The forthcoming Investment Screening Bill (the Bill) will introduce the State’s first investment screening regime for foreign direct investment (FDI), which will be implemented alongside the new EU Screening Regulation.
This may have impacts on or complications for foreign investors seeking to undertake acquisition or investment transactions involving energy or renewables assets in Ireland. Similarly, the introduction of the regime could also affect the sale of these assets to foreign buyers.
Until recently, there was no formal cooperation among Member States and the European Commission regarding FDI into the EU. In response to increasing numbers of foreign investors, often with foreign government backing and direction, the European Commission adopted Regulation (EU) 2019/452 establishing a framework for the screening of foreign direct investments into the Union (the Screening Regulation). This came into effect in 2020. The Screening Regulation facilitates Member States sharing information on FDI into the EU and sets out certain key elements to be reflected in any national FDI screening regime. The Screening Regulation does not require Member States to adopt an investment screening procedure. However, there has been a notable increase in the number of EU Member States that have adopted a screening mechanism since the Screening Regulation was first tabled by the European Commission in 2017. The issue of legal certainty as regards whether a transaction involving energy or renewables assets will fall within the scope of Ireland’s proposed screening regime, or to what extent a screening event may be triggered, will be important for any sales processes or offering of investment opportunities in the energy sector in Ireland. Accordingly, details of the type of transactions, assets, sectors or activities that could trigger a screening event and any impacts this may have on transaction timelines or activity are keenly awaited by stakeholders and advisers in the energy sector.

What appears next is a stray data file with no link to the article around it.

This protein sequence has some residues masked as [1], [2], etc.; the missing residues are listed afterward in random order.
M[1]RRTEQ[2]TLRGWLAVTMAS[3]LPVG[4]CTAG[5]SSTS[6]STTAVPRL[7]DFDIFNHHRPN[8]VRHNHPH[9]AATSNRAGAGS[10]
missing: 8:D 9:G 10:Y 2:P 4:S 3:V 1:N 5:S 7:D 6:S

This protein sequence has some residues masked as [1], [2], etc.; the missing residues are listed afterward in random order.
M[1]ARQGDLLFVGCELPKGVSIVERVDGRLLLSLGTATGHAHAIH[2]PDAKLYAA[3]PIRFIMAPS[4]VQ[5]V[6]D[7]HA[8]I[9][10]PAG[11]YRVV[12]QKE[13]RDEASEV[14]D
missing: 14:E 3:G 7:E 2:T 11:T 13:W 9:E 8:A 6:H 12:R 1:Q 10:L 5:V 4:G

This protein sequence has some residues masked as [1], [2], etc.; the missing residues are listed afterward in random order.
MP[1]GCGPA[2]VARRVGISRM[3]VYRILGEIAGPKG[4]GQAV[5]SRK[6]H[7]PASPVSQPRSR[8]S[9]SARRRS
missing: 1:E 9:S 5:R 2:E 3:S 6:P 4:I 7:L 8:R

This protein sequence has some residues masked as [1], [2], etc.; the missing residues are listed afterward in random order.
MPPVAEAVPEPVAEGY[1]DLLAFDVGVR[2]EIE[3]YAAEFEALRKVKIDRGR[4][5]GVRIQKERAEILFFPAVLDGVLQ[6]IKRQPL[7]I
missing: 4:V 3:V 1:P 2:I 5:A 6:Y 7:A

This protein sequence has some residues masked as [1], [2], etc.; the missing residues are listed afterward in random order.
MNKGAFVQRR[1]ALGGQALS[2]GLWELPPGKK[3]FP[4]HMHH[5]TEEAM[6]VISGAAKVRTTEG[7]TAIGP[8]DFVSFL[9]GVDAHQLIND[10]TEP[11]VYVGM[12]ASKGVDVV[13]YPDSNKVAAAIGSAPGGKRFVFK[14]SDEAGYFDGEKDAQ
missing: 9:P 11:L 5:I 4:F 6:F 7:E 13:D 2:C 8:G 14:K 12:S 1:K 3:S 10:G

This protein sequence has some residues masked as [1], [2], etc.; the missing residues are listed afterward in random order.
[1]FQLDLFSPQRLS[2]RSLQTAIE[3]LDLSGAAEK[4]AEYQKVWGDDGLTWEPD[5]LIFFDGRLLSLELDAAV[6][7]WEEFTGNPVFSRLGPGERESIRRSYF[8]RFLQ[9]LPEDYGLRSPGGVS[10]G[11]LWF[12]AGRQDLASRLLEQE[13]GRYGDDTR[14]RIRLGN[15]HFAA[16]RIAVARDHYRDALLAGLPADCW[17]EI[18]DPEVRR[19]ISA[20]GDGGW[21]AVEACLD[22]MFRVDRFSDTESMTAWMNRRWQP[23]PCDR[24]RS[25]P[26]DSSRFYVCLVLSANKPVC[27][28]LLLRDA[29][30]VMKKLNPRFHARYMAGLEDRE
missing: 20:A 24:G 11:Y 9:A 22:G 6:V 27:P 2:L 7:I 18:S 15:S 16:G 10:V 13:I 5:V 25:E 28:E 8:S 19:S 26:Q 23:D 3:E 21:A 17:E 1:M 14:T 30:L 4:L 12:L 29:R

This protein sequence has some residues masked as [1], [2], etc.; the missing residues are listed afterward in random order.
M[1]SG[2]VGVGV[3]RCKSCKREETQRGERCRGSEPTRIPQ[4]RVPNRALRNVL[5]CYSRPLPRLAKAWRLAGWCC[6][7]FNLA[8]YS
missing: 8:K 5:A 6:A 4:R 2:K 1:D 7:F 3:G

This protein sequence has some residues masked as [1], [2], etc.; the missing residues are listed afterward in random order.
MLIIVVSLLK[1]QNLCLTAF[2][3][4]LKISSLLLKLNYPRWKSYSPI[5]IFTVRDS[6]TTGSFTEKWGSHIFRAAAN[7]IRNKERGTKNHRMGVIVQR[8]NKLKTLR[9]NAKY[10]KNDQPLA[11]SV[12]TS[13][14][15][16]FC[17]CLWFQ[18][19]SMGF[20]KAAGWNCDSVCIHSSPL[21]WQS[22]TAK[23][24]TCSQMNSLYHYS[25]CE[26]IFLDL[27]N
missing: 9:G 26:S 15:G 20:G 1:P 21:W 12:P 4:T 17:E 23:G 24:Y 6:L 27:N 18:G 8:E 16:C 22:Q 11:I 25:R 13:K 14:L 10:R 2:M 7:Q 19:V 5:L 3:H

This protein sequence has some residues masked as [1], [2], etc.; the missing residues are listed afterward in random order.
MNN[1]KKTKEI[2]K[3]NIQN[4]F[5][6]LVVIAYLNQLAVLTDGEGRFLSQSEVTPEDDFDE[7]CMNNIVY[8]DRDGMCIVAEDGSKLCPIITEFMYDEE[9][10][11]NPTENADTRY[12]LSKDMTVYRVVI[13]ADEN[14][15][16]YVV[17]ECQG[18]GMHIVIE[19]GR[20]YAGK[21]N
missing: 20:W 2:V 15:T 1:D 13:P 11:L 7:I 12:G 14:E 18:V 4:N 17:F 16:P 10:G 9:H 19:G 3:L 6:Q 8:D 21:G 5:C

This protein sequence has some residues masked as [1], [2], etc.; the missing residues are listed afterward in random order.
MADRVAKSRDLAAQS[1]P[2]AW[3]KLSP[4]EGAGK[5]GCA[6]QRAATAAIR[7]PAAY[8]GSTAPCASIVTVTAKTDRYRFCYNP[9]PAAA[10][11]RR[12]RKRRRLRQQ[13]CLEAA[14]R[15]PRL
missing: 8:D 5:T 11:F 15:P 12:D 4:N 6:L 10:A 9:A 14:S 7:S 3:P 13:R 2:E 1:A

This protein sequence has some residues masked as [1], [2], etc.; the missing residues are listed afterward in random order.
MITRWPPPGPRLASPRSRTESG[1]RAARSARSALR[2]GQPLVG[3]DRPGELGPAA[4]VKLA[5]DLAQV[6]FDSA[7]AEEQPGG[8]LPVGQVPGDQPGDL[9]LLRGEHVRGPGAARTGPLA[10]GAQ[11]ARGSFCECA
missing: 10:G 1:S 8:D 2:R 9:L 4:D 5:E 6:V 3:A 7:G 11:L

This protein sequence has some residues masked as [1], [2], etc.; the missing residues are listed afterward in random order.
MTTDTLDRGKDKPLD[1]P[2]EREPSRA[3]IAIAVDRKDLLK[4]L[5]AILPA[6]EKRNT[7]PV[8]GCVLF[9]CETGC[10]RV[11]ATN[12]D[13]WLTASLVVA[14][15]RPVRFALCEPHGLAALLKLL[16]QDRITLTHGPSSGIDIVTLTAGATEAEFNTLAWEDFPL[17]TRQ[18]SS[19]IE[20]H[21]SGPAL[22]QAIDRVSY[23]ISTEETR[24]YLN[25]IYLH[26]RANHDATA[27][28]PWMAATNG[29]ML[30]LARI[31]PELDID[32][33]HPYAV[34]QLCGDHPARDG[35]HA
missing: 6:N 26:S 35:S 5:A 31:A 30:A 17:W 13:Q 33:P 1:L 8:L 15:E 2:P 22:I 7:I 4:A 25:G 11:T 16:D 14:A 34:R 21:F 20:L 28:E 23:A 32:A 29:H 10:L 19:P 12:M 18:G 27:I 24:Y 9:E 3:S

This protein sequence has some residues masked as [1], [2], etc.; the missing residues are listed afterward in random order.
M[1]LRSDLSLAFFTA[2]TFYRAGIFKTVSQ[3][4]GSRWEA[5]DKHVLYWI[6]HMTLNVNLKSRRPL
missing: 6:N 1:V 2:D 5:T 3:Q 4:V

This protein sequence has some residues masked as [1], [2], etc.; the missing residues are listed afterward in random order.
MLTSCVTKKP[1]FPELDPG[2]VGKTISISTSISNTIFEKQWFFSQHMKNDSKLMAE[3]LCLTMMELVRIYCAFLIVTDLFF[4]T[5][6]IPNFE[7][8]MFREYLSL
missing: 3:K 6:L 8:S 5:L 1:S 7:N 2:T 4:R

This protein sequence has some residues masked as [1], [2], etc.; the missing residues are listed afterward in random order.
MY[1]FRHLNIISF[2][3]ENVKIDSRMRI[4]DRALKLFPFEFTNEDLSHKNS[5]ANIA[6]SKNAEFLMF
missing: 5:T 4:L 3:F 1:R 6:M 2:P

Ireland is among the minority of EU Member States that does not currently conduct any screening of FDI; primary legislation is required to close this regulatory gap. The impending Bill will give effect to the EU Screening Regulation and proposes to introduce a domestic screening regime.
The Government prepared Heads of Terms for the Bill in 2020 following a public consultation. The most recent Legislative Programme, Spring 2022, noted the Bill is priority legislation for the term, and that pre-legislative scrutiny had been waived to expedite the transposition. It is expected that the Bill will likely be published in the first half of 2022.
Background and scope of the EU regulation
The Screening Regulation was adopted in response to concerns that certain FDI could pose a risk to security or public order in Member States. For example, where foreign investors purchase or invest in strategic European companies. The primary source of concern relates to foreign acquisitions of high-tech companies with significant intellectual property rights, EU citizen and business data sets, and key infrastructure or public utilities, which could include energy and renewables infrastructure.
To facilitate enhanced scrutiny of foreign investment into the EU, the Screening Regulation introduces a co-operation procedure, which is already in effect, whereby Member States are required to share information regarding FDI into their home territories and comply with information requests from other Member States or the European Commission. The newly-established Investment Screening Unit within the Department of Business, Enterprise and Innovation (DBEI) acts as the contact point for Member States and the European Commission.
The Bill will give full effect to the Screening Regulation and facilitate the introduction of an investment screening regime in Ireland.